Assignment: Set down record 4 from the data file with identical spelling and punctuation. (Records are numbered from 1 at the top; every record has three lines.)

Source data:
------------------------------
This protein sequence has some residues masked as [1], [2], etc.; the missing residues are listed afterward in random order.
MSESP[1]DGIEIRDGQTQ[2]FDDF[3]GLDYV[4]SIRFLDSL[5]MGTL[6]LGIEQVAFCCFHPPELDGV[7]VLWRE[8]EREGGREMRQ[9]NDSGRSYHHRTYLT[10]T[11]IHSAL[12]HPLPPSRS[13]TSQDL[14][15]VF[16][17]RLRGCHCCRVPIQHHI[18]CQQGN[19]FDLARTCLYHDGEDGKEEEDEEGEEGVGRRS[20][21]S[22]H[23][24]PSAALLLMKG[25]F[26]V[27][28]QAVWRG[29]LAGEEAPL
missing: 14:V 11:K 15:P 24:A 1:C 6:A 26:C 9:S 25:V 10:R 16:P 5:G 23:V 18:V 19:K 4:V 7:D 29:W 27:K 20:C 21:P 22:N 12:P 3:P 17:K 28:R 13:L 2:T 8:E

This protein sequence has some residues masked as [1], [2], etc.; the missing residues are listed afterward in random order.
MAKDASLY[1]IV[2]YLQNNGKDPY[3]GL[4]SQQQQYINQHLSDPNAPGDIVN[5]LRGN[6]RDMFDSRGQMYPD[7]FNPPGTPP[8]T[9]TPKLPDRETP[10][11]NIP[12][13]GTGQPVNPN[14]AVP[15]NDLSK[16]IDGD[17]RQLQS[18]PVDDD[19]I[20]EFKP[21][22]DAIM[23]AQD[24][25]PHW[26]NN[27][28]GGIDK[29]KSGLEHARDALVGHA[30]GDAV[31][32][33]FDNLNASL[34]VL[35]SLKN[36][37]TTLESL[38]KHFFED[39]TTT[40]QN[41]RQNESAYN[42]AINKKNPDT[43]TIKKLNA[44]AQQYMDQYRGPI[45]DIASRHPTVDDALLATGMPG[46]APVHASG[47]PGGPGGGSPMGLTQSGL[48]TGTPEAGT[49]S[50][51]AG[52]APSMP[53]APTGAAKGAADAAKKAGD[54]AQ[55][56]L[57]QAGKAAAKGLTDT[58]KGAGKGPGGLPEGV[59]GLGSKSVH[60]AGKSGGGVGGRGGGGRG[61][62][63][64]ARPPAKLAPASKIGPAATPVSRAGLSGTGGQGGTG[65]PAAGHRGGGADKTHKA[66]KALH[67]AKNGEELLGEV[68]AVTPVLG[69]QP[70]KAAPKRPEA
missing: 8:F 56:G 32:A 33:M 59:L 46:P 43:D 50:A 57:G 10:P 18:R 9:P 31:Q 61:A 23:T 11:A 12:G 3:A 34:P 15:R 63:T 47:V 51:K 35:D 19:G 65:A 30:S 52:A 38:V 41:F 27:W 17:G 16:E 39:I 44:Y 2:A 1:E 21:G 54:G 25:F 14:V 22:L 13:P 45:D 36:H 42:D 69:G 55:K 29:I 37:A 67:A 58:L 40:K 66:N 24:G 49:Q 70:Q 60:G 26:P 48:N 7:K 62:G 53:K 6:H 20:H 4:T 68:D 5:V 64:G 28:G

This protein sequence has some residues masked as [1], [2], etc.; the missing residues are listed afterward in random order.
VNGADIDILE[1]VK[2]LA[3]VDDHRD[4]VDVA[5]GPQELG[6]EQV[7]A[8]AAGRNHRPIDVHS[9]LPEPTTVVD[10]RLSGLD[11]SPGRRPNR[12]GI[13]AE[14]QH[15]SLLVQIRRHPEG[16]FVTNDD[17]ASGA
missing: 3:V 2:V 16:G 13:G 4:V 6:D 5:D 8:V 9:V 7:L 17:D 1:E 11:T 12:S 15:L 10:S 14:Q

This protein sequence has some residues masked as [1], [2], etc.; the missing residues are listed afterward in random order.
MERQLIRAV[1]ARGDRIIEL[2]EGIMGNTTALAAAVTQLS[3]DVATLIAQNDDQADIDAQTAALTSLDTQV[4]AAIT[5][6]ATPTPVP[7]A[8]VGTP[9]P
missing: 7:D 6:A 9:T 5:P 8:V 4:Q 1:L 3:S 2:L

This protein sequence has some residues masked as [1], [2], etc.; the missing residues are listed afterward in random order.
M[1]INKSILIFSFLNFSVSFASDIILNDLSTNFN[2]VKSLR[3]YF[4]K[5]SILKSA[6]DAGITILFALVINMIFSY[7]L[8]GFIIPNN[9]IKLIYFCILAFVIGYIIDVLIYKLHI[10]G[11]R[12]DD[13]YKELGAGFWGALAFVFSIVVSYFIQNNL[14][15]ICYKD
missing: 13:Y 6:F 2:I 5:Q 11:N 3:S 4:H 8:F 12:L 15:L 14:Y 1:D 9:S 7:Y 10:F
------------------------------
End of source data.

This protein sequence has some residues masked as [1], [2], etc.; the missing residues are listed afterward in random order.
MERQLIRAV[1]ARGDRIIEL[2]EGIMGNTTALAAAVTQLS[3]DVATLIAQNDDQADIDAQTAALTSLDTQV[4]AAIT[5][6]ATPTPVP[7]A[8]VGTP[9]P
missing: 7:D 6:A 9:T 5:P 8:V 4:Q 1:L 3:S 2:L